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Risky military options for US in Syria

(By Deutsche Welle) US senators continue to pressure the Obama administration to intervene directly in Syria’s increasingly Balkanized civil war. But all the military options at Washington’s disposal carry major risks.

For more than a year now, the United States has been walking a fine line in Syria’s civil war, offering rhetorical support and non-lethal aid to the anti-Assad rebels, while publicly distancing itself from any notion of deploying American military power to topple the regime in Damascus.

In the latest push to seek a negotiated settlement to the conflict, the US and Russia have agreed to sponsor talks between the fragmented rebels and President Bashar al-Assad’s regime in Geneva, possibly as early as June.

But the key differences between the two Security Council members remain. The US continues to push for Assad to step down, while Russia considers his fate an internal Syrian issue. Peace talks have also been complicated by Moscow’s call for Iran, Washington’s main rival in the region, to participate in the negotiations.

In the US Congress, key senators are putting little stock in the push for peace and are calling for direct US intervention on the ground. The scenarios range from arming the rebels, to establishing no-fly and safe zones, to intervening with ground troops to secure the Assad regime’s chemical weapons stockpiles.

“We have an obligation and responsibility to think through the consequences of direct US military action in Syria,” US Defense Secretary Chuck Hagel told the Senate Armed Services Committee last month.

“Military intervention at this point could hinder humanitarian relief operations. It could embroil the United States in a significant, lengthy and uncertain military commitment,” Hagel said.

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US, Russia seek to bridge divide over Syria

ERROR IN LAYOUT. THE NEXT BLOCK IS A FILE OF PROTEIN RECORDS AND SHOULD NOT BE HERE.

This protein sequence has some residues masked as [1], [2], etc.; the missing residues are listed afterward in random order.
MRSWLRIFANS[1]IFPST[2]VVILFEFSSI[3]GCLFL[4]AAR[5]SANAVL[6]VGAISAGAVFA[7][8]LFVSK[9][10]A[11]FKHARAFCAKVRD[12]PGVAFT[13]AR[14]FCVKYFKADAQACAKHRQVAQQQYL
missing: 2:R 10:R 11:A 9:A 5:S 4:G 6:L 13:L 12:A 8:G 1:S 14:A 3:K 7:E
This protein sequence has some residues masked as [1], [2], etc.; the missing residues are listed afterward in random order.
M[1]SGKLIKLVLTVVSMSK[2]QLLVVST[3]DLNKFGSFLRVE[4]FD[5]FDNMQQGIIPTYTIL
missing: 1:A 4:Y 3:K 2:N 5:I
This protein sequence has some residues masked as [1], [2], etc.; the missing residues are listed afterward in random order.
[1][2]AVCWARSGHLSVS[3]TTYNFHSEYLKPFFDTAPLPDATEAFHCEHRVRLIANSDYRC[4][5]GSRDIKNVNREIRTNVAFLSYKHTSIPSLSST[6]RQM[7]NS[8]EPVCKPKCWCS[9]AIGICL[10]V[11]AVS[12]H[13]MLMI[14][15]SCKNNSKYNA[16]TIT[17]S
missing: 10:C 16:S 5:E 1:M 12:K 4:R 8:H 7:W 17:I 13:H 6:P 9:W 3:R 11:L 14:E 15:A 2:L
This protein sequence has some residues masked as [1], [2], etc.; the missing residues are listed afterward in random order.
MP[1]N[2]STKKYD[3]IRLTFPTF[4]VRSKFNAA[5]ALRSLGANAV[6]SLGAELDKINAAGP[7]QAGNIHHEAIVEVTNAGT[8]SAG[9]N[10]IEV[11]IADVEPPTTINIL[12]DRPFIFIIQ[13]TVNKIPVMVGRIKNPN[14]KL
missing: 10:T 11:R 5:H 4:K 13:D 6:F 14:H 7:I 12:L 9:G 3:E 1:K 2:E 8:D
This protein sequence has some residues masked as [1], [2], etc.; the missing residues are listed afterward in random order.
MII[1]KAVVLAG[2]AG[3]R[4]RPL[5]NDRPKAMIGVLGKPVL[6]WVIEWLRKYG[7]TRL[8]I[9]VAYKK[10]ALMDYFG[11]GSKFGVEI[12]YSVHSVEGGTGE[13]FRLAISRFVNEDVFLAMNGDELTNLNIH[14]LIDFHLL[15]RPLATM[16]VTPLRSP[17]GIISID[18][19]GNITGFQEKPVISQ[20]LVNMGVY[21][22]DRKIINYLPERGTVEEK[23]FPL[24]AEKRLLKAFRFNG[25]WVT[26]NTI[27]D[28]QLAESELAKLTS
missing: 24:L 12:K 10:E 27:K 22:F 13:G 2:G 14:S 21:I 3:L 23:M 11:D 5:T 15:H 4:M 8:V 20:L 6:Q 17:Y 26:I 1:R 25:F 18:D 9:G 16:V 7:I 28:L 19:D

(By Deutsche Welle) For more than two years, Washington and Moscow have been at loggerheads over Syria, as the civil war there continued to escalate. But now, the former Cold War foes are promising to bridge the diplomatic divide.

If one were to take US Secretary of State John Kerry at his word, then the diplomatic stalemate between America and Russia over the Syrian civil war seems to have been a miscommunication. During talks in Moscow, Kerry told Russian President Vladimir Putin that the US and Russia have “very significant common interests” in pushing for a negotiated settlement to the conflict in Syria.

“The alternative is that Syria heads closer to an abyss, if not over the abyss and into chaos,” Kerry told a joint news conference with Russian Foreign Minister Sergei Lavrov on Tuesday.

“The alternative is that the humanitarian crisis will grow,” Kerry said. “The alternative is that there may be even a break up of Syria.”

The secretary of state’s push for Russian cooperation comes as the civil war in Syria has taken on troubling new regional and international dimensions in recent days.

Israel twice bombed targets outside of Damascus last weekend, reportedly in an attempt to prevent Iranian guided missiles from falling into the hands of the Shiite Islamist militant group, Hezbollah.